Philippians 4:8–9, “Finally, brothers, whatever is true, whatever is honorable, whatever is just, whatever is pure, whatever is lovely, whatever is commendable, if there is any excellence, if there is anything worthy of praise, think about these things. 9 What you have learned and received and heard and seen in me—practice these things, and the God of peace will be with you.”
Using the stylistic convention of the paraenesis — a traditional Greco-Roman form of moral exhortation and instruction that deals with practical living — Paul in Philippians 4:4–7 has conveyed the importance of Christian piety, particularly in rejoicing and the pursuit of the peace of God in prayer. In Philippians 4:8–9, the Apostle discusses moral and aesthetic concerns, which were the main subjects usually covered in a secular Greco-Roman paraenesis.
The true, honorable, just, pure, lovely, commendable, excellent, and praiseworthy things to which Paul refers in Philippians 4:8–9 are not only those things revealed in sacred Scripture. After all, the Apostle tells us to think on something if it is excellent. By definition, all of Scripture is excellent because it is without error (Pss. 18:30; 19:7–11; 2 Tim. 3:16–17).
Instead, Paul is telling Christians to think about the excellent things they find in the surrounding culture. We have an explicit teaching here that believers are free to enjoy the good things around us, even if they do not come from an explicitly Christian source. We are to appreciate the truth and beauty we see even in the art, literature, science, politics, music, technology, and so forth produced by unbelievers. All human beings are made in the image of the true and beautiful God, and though this image was marred in the fall, it was not totally eradicated (Gen. 1:26– 27; 9:6). Thus, although God-haters try to suppress the truth, they are never totally successful. Despite their best efforts, they do arrive at a knowledge of at least some truth from God’s revelation in nature (Rom. 1:18–32). The hearts of unconverted people may be ugly in sin, but they can and do often see and create beauty.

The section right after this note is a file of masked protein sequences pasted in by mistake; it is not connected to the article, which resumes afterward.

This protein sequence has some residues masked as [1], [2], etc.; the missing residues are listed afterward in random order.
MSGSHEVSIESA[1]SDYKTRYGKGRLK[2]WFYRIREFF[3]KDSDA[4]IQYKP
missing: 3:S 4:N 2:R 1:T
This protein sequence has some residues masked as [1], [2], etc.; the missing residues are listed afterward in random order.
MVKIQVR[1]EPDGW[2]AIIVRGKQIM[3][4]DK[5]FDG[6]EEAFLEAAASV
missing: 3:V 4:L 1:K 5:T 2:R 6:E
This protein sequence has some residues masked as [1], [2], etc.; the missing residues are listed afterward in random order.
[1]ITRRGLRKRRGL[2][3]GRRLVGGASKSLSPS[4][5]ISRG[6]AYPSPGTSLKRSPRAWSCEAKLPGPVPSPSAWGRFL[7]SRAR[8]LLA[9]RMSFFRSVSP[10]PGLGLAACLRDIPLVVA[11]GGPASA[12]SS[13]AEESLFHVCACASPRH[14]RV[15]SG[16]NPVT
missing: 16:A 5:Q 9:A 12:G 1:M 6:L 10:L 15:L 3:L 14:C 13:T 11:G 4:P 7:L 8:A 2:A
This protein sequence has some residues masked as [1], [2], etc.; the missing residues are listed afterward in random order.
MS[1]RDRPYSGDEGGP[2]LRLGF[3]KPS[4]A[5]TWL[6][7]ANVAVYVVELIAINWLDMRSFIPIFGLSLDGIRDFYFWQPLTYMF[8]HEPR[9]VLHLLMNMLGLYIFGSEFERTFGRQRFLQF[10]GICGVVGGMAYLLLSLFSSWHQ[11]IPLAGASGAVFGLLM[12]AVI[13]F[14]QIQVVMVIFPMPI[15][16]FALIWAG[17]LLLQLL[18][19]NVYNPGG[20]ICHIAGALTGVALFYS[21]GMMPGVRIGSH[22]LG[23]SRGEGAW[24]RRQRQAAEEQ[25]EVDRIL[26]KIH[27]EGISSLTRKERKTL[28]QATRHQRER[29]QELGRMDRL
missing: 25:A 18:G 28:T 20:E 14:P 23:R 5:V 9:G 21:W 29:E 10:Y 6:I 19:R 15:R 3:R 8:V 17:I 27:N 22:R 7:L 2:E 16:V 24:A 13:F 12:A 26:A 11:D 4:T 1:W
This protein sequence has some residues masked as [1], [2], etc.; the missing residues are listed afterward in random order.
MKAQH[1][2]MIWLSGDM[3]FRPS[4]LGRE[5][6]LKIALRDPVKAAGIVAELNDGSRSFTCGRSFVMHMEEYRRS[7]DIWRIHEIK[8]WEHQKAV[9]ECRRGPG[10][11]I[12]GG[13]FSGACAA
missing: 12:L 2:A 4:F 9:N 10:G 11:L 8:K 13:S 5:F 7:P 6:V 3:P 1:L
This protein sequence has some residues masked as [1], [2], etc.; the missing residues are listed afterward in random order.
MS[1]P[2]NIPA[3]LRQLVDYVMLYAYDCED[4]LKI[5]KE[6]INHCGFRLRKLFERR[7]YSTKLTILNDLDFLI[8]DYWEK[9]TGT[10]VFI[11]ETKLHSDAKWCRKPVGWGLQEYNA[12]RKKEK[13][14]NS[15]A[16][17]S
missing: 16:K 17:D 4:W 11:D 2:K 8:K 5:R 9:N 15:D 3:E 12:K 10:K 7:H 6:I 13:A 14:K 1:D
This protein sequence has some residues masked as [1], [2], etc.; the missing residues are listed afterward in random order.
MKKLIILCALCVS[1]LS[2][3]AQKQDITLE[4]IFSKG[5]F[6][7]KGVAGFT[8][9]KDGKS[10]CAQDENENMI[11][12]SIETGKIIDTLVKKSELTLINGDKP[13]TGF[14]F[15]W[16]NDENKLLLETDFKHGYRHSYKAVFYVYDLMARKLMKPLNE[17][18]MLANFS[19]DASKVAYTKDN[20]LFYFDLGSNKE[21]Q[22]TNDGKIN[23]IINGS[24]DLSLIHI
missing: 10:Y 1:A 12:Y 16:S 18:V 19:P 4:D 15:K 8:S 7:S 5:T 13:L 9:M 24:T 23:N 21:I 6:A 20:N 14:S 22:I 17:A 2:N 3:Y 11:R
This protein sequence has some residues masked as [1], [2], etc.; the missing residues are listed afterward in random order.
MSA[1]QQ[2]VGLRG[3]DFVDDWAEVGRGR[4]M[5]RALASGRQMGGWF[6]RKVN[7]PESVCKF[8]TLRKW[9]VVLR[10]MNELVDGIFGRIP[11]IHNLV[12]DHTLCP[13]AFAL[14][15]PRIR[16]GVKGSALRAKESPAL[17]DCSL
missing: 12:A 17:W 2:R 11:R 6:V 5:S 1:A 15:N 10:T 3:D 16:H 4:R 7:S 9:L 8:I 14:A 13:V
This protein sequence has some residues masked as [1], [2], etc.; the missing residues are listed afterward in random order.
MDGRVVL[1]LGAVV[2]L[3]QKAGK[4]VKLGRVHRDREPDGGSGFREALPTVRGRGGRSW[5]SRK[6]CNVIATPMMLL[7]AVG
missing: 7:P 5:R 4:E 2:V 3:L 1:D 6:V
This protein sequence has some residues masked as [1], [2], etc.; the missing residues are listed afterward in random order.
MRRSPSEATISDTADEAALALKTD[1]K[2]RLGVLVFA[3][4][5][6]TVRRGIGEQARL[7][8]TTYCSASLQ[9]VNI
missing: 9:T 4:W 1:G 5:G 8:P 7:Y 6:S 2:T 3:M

What is true, good, excellent, and so forth, however, is not merely in the eyes of the beholder. That which we are to approve and think on must measure up to the gospel of God and His work to make all things new. That which is true and beautiful does not contradict the image of Christ, which is why Paul again exhorts his readers to practice what they have received from him and have seen in his lifestyle (Phil. 4:9). The implication is that we are to look to Paul, see how he reflects Jesus, and then use that as our standard for excellence, truth, and beauty.
Paul’s exhortation to think on what is good, excellent, and beautiful in the culture around us suggests that withdrawal into a Christian ghetto is not the way to witness to Jesus in this world. We are to live in a manner that is distinct from the world, but we are not to be separatistic in that we are allowed to enjoy only self-consciously Christian authors, musicians, artists, and so forth. If it is true and beautiful, it is worth thinking about, no matter its source.